- Research article
- Open Access
Regenerate bone stimulation following limb lengthening: a meta-analysis
BMC Musculoskeletal Disorders volume 17, Article number: 407 (2016)
Limb lengthening with external fixation is performed to treat patients with leg length discrepancy or short stature. Although the procedure has a high rate of success, one potential drawback from limb lengthening is the amount of time spent in the fixation device while regenerate bone consolidates. Although some studies have assessed different treatment modalities, there has not been a study that has systematically evaluated whether low intensity pulsed ultrasound (LIPUS) or pulsed electromagnetic fields (PEMF) have significant effects on regenerate bone growth. The purpose of this study was to evaluate these two non-pharmacological treatment options to stimulate regenerate bone, and to assess whether they affect the treatment time in limb lengthening.
Utilizing the electronic databases Medline, Embase and Ovid, we performed a literature search for studies describing the application of LIPUS or PEMF following limb lengthening. With the aid of a statistical software package, Forest-Plots were generated to compare the differences in bone healing index with and without the use of regenerate bone stimulation.
A total of 7 studies assessed these two bone stimulation modalities in a cohort of 153 patients. Overall, the mean healing index was 11.7 days/cm faster when using bone stimulation that in the comparison cohorts (33.7 vs 45.4 day, standardized mean difference of 1.16; p = 0.003).
Amongst the drawbacks from limb lengthening is the relatively high rate of non- and delayed-union. Several methods, both pharmacological and non-pharmacological, have been investigated for their potential to stimulate the growth of regenerate bone. After systematically evaluating the limited and heterogeneous current literature, we found that LIPUS and PEMF both decreased the time for bone healing (healing index in days/cm) of the newly formed regenerate bone in an adequately selected cohort of patients that underwent limb lengthening. However, a high number of complications should be noted, which could be attributed to the lengthening procedure or to the additional bone stimulation.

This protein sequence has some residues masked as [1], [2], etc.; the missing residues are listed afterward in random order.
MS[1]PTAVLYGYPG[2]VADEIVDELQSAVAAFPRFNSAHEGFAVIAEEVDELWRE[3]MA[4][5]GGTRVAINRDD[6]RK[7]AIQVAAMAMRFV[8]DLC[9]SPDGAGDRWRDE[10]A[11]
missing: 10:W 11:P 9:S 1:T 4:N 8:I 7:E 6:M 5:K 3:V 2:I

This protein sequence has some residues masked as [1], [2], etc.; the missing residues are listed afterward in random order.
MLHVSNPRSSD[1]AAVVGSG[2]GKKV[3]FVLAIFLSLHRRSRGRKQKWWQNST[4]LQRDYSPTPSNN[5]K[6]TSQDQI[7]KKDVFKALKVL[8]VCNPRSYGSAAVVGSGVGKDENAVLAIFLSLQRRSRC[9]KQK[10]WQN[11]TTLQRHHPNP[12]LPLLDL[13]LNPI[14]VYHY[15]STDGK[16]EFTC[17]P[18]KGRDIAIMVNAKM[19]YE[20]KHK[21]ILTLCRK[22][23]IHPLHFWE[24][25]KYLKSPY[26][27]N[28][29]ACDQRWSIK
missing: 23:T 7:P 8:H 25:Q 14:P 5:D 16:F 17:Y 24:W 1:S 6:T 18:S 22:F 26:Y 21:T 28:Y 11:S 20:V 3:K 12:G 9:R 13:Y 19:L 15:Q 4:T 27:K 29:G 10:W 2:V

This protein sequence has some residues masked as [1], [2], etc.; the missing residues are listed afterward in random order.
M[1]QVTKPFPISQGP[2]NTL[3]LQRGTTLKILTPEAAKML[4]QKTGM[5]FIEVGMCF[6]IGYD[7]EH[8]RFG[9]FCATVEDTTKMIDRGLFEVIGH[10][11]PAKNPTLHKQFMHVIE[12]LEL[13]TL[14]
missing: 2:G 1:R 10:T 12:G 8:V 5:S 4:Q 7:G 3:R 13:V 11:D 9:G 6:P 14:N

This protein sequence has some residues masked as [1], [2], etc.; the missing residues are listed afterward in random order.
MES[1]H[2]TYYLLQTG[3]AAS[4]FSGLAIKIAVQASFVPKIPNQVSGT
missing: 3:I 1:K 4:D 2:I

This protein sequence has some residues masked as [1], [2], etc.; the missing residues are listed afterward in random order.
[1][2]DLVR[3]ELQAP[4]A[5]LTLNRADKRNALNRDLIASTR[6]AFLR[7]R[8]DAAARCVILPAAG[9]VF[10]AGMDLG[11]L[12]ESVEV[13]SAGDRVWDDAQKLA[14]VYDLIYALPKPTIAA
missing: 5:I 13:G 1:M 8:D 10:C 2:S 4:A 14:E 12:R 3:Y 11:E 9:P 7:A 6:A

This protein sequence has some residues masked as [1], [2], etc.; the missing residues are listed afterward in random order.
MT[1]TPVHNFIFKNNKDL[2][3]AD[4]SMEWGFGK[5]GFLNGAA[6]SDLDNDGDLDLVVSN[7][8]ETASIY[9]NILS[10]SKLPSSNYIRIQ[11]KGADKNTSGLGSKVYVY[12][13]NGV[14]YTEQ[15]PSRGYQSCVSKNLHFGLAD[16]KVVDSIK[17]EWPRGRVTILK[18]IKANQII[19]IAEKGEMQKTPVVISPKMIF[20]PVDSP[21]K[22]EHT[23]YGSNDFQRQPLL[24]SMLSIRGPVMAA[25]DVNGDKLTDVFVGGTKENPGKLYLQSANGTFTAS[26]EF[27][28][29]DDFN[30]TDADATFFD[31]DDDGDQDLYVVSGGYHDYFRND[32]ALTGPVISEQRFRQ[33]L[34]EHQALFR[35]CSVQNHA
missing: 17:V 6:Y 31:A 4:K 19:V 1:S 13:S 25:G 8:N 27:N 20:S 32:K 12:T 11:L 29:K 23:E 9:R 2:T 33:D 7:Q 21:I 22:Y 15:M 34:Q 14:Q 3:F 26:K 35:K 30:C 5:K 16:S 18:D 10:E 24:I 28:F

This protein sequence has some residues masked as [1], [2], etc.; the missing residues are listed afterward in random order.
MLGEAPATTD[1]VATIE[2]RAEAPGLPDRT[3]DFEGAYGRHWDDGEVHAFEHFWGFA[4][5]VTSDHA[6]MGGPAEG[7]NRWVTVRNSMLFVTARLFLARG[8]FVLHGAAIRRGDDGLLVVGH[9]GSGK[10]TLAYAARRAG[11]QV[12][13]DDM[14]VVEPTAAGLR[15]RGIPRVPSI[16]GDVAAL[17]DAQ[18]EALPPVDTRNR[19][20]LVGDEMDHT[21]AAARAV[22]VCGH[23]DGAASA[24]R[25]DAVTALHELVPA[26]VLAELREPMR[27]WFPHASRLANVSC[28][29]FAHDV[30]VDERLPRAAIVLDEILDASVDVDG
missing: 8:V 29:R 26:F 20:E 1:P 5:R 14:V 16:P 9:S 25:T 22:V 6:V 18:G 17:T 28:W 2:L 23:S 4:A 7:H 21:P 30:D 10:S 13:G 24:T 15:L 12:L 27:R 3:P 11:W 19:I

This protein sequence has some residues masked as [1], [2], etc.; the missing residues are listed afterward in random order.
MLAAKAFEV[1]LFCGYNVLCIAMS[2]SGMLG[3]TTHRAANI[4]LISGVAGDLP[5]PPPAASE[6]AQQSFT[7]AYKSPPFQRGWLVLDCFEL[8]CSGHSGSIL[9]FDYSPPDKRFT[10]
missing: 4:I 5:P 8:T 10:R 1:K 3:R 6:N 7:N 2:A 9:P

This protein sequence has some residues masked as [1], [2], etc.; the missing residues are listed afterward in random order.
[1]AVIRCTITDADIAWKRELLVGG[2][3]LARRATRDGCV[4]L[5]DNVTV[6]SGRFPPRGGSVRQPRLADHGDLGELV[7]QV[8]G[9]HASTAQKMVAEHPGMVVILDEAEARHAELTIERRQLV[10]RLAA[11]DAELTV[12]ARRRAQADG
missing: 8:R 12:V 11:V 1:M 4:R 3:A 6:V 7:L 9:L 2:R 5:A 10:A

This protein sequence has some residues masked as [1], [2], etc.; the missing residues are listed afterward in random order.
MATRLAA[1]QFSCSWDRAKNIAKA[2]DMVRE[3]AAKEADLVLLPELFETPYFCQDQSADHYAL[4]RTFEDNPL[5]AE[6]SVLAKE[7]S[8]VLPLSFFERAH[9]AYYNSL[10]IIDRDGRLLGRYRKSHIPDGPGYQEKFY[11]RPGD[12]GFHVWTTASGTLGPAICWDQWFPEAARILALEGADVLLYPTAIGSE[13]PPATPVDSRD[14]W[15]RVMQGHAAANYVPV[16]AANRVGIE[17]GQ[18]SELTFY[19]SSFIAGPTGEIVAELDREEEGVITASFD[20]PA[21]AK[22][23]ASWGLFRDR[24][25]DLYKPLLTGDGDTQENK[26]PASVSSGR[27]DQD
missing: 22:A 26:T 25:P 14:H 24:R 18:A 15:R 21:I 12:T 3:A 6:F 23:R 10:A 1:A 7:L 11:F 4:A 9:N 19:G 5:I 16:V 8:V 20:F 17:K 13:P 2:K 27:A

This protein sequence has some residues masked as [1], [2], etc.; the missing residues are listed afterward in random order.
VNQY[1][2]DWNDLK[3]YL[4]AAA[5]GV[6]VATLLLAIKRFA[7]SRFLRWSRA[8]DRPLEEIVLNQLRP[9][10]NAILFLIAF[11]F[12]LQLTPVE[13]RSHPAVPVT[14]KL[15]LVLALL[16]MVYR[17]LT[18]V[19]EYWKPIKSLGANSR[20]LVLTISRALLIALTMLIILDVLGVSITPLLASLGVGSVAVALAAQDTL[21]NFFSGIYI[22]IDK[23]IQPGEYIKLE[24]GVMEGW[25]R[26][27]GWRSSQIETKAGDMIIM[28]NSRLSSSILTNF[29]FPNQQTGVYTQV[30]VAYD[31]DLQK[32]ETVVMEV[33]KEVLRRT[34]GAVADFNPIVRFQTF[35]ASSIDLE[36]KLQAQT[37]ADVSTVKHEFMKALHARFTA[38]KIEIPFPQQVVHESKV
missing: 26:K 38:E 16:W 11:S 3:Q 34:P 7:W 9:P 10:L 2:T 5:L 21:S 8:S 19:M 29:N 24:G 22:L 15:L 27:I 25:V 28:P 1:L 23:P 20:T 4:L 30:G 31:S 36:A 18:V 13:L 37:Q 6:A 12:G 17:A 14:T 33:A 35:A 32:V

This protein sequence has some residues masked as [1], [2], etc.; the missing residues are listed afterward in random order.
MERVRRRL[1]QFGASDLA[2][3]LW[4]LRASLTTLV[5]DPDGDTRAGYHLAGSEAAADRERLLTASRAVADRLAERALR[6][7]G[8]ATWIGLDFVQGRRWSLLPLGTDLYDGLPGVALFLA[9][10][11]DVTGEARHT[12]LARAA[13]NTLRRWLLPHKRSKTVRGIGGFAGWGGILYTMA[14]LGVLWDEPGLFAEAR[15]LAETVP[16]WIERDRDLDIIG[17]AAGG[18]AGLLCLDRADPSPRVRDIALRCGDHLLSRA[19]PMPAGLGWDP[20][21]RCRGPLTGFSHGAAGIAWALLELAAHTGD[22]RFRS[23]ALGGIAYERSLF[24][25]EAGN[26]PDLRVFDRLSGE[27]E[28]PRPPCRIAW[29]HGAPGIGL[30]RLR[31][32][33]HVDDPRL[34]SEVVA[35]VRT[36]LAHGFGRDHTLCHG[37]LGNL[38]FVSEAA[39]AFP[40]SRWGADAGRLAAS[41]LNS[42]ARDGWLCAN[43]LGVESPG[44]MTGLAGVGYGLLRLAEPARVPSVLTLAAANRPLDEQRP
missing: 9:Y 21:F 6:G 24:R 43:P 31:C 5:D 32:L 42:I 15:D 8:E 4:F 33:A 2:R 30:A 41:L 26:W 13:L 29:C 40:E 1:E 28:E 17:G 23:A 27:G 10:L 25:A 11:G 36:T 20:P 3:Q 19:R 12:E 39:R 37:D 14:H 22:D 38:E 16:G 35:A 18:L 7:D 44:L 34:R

PROSPERO registration number
Leg length discrepancy and short stature have multifactorial etiologies that may include congenital, developmental, infectious, or posttraumatic. Limb lengthening is an acceptable option to manage patients with these conditions [1–5]. First described by Alessandro Codivilla in the early 20th century , this procedure gained popularity following the work of Gavriil Ilizarov and his development of the external fixation device . Advances in the field since then have led to a wider array of methods with which to lengthen bone. Currently, limb lengthening can be achieved by a variety of circular and unilateral external fixation devices, lengthening over nails (LON), and most recently lengthening with intramedullary telescoping rods [8–11]. Each technique carries with it the potential for significant complications [12–14]; many risk factors have been identified .
All methods of limb lengthening rely on the process of distraction osteogenesis (DO), whereby an osteotomy is performed and the bone ends are gradually displaced apart to facilitate the growth of regenerate bone [16–19]. Several factors may influence the rate at which bone regenerates; distraction rate and bone quality may be the most important [19–23]. Although a successful procedure, problems associated with the growth of the regenerate bone have been commonly described. These difficulties may include premature consolidation, but also slow regenerate bone formation, delayed mineralization, or nonunion, which may contribute to the high rates of patient morbidity seen in limb lengthening procedures . Many options, both pharmacological and non-pharmacological, have been explored to enhance the rate of growth of regenerate bone in humans and animals [25–29]. Within the non-pharmacological alternatives, studies have described the use of low intensity pulsed ultrasound (LIPUS) as well as pulsed electromagnetic fields (PEMF) during DO to enhance bone regeneration in animals [30–35]. Studies have demonstrated that LIPUS and PEMF stimulate many different cell types involved in bone healing, including osteoblasts, osteoclasts, chondrocytes, and mesenchymal cells . In addition, these methods of stimulation have also been shown to increase the expression of numerous genes (including IGF and TGF-β), the size of the chondrocyte population, the synthesis of extracellular matrix, and the rate of osteoblast differentiation [37–39].